In Moalboal, Laura challenged me to swim over a reef dropoff in water too deep to see the bottom. Even with a life vest on, this still terrified me. At first, I just couldn’t do it. Laura swam over the enormous swirling sardine shoal there and was insistent I join her. I was irrationally petrified. Laura offered to hold my hand. This seemed kind of pathetic and so I just took a deep breath and floated over the drop off. I loved it! I had so much fun chasing the sardines around to make them form swirly patterns that I completely forgot that I was 50m over the bottom of the ocean.
Next up, swim in the open ocean… with whale sharks. No problem. I jumped off the side of a boat and joyfully swam four feet above the world’s largest fish. A nine meter long whale shark is certainly more motivating than anything else thrown my way! The next day, I went in for more. Without Laura, while she was off diving. This was a big step. Laura had been a reassuring presence during all my previous fishy adventures.
This was becoming easy. Laura tried to see some manta rays on a dive in the Philippines but she only caught a fleeting glimpse of them. We had a stopover in Bali where there is a very famous manta cleaning station at Nusa Penida. We signed up for a snorkel trip. Once again, I leapt on in without a care in the world. I still felt awkward in the water, but the sight of the huge, graceful manta rays circling around the cleaning station overrode all my worries.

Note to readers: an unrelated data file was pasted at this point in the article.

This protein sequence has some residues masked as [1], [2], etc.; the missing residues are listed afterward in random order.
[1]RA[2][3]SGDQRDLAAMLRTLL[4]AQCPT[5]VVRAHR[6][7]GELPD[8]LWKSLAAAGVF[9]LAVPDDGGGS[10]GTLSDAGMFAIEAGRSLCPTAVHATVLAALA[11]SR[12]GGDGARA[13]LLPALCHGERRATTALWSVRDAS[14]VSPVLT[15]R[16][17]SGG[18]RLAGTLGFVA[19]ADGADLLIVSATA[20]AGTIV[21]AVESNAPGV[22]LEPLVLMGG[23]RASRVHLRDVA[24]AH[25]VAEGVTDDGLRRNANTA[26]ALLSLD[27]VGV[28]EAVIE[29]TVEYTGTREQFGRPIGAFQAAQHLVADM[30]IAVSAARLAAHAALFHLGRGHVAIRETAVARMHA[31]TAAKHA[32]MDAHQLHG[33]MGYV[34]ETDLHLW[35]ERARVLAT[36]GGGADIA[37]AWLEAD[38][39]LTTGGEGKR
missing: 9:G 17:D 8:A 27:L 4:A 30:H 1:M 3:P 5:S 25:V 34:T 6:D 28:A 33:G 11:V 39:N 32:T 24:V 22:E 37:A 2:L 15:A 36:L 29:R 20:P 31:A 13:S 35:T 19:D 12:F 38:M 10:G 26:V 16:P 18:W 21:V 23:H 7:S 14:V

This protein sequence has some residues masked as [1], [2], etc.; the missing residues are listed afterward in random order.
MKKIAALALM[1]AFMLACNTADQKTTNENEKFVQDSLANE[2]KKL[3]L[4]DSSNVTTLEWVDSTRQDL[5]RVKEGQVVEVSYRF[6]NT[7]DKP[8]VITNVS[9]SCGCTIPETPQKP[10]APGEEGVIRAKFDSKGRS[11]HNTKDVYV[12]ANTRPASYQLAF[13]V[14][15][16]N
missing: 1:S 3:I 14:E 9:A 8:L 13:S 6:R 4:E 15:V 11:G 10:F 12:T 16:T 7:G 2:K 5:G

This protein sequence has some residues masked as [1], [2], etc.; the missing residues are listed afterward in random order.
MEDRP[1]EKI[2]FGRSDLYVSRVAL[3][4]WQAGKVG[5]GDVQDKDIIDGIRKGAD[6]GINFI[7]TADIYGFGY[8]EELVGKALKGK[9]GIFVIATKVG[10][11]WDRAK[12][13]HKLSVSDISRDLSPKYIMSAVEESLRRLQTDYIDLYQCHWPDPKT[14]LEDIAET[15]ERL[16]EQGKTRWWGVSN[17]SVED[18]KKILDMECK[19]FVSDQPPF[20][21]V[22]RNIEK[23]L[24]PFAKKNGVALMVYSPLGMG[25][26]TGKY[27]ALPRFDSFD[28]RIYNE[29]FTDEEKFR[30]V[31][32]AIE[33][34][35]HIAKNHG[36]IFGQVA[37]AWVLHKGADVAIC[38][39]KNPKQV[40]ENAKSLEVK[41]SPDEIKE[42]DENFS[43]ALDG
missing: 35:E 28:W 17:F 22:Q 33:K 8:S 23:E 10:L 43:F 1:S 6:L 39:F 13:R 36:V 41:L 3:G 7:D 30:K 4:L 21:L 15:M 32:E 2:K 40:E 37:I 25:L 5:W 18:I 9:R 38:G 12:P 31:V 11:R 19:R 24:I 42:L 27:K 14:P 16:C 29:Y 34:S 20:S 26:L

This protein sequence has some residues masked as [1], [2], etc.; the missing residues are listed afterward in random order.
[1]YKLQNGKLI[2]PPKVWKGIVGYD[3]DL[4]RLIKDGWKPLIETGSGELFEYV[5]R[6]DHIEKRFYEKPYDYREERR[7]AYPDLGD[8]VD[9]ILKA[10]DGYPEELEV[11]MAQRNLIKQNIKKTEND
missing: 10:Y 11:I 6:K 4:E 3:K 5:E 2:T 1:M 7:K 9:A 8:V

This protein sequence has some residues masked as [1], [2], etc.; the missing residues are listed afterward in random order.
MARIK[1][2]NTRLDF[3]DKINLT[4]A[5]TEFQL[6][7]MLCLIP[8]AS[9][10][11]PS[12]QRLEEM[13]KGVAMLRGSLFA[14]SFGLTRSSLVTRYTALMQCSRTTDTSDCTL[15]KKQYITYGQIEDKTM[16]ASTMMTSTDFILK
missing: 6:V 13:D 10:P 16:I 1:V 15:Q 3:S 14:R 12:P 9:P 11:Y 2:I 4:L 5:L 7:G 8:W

Diving in Komodo
It still seems utterly ridiculous that I went diving in Komodo National Park. I was still petrified of the idea when I walked into Wicked Diving in Labuan Bajo. I didn’t finish my PADI course, partly because of Komodo’s notoriously difficult diving conditions and partly because I still don’t have great confidence maneuvering my body in the water. And, I will be honest, the ocean still scares the shit out of me.
Even so, I have dived in Komodo. I have had manta rays float over my head while I gripped onto a small piece of rock on the ocean floor. I have dived in one of Komodo’s notorious down currents. I have hurtled along 12m down in one of Komodo’s strongest side currents. I have seen octopus, trevally, napoleon wrasse, huge schools of anthias, grouper, batfish, turtles, squid, nudibranches, and filefish. I have manoeuvred through astonishing gardens of glorious coral. In fact, almost all my most memorable moments on this trip have been in or under the water.
Return to the Togean Islands: Snorkeling the dropoffs